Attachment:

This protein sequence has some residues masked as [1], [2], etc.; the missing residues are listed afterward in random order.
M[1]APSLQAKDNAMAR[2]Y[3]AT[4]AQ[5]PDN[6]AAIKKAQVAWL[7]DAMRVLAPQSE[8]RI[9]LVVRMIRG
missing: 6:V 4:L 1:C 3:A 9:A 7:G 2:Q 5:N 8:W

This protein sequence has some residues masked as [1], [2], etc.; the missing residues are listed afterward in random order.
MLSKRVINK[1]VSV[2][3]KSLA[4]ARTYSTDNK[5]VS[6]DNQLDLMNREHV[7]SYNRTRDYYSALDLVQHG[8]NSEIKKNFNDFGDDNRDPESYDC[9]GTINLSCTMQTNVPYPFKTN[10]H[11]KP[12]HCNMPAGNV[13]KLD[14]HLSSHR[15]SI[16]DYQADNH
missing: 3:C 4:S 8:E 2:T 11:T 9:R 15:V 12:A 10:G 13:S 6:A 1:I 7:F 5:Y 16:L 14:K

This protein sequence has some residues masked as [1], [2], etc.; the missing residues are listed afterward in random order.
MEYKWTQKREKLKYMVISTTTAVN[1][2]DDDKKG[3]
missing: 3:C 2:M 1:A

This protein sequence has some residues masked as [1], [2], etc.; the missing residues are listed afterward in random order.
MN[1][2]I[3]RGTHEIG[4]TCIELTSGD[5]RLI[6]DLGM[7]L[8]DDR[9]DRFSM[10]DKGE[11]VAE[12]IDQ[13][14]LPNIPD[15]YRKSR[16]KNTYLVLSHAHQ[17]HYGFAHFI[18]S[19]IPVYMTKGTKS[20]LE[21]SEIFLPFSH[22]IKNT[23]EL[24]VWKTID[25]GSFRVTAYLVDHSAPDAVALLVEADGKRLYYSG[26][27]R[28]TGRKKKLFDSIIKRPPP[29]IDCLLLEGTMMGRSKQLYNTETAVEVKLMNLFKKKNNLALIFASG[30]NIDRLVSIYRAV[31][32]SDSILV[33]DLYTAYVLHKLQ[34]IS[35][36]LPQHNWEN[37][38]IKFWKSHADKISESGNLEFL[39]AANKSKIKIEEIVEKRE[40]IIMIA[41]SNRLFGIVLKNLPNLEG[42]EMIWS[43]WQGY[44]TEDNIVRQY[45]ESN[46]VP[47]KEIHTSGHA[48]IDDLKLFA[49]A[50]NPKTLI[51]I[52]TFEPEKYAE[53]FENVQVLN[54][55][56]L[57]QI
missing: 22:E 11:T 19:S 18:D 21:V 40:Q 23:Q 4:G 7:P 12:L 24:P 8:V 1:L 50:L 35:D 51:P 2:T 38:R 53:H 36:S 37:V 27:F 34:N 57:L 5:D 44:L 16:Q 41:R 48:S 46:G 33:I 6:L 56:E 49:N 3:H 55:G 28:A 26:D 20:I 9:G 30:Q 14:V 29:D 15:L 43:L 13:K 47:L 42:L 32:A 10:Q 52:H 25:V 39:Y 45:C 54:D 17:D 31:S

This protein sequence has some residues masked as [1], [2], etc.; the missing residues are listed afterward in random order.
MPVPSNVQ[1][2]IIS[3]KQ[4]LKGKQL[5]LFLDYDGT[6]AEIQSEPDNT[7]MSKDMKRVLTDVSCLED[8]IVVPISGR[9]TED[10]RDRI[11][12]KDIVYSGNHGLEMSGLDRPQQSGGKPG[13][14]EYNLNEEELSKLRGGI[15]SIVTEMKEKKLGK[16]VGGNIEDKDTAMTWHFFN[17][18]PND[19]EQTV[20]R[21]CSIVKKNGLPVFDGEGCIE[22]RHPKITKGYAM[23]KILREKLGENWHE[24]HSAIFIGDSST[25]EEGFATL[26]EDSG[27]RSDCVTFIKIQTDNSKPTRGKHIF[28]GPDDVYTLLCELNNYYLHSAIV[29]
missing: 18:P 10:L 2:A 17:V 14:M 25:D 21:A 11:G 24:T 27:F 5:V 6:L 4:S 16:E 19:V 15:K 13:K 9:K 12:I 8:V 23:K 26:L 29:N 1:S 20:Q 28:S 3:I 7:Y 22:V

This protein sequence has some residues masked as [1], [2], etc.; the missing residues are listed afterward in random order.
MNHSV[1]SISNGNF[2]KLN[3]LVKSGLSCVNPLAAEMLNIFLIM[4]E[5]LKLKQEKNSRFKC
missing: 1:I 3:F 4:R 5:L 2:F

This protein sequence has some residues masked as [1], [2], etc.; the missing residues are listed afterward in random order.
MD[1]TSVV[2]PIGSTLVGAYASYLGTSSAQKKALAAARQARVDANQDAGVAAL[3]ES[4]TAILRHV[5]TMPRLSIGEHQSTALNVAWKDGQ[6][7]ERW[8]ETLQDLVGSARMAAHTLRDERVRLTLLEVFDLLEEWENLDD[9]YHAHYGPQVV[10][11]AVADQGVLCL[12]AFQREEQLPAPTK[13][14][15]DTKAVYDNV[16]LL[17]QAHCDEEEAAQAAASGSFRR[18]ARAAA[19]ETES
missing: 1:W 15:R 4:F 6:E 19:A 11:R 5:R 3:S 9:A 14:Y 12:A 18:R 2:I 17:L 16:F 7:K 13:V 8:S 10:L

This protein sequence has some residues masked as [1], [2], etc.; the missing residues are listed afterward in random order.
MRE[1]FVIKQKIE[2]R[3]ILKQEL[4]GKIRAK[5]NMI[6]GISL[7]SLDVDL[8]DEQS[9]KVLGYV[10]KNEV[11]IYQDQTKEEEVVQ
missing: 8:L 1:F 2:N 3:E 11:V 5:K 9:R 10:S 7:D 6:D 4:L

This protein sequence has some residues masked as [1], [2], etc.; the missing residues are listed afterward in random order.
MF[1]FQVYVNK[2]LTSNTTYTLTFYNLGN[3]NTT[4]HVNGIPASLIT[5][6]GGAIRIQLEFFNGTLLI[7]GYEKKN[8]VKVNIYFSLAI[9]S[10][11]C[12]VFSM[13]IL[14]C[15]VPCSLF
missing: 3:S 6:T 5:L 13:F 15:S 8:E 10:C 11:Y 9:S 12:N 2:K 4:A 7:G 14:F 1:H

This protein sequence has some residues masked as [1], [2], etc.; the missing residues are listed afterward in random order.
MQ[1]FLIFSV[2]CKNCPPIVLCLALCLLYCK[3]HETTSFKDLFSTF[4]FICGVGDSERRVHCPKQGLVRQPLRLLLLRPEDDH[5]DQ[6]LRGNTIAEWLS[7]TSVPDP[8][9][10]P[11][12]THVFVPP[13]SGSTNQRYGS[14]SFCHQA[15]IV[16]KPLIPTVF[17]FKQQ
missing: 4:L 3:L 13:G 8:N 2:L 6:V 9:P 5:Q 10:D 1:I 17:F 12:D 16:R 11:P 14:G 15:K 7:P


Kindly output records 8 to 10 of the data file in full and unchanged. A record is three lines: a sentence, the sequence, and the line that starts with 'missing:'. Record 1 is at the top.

This protein sequence has some residues masked as [1], [2], etc.; the missing residues are listed afterward in random order.
MRE[1]FVIKQKIE[2]R[3]ILKQEL[4]GKIRAK[5]NMI[6]GISL[7]SLDVDL[8]DEQS[9]KVLGYV[10]KNEV[11]IYQDQTKEEEVVQ
missing: 8:L 1:F 2:N 3:E 11:V 5:K 9:R 10:S 7:D 6:D 4:L

This protein sequence has some residues masked as [1], [2], etc.; the missing residues are listed afterward in random order.
MF[1]FQVYVNK[2]LTSNTTYTLTFYNLGN[3]NTT[4]HVNGIPASLIT[5][6]GGAIRIQLEFFNGTLLI[7]GYEKKN[8]VKVNIYFSLAI[9]S[10][11]C[12]VFSM[13]IL[14]C[15]VPCSLF
missing: 3:S 6:T 5:L 13:F 15:S 8:E 10:C 11:Y 9:S 12:N 2:K 4:A 7:G 14:F 1:H

This protein sequence has some residues masked as [1], [2], etc.; the missing residues are listed afterward in random order.
MQ[1]FLIFSV[2]CKNCPPIVLCLALCLLYCK[3]HETTSFKDLFSTF[4]FICGVGDSERRVHCPKQGLVRQPLRLLLLRPEDDH[5]DQ[6]LRGNTIAEWLS[7]TSVPDP[8][9][10]P[11][12]THVFVPP[13]SGSTNQRYGS[14]SFCHQA[15]IV[16]KPLIPTVF[17]FKQQ
missing: 4:L 3:L 13:G 8:N 2:L 6:V 9:P 5:Q 10:D 1:I 17:F 12:D 16:R 11:P 14:G 15:K 7:P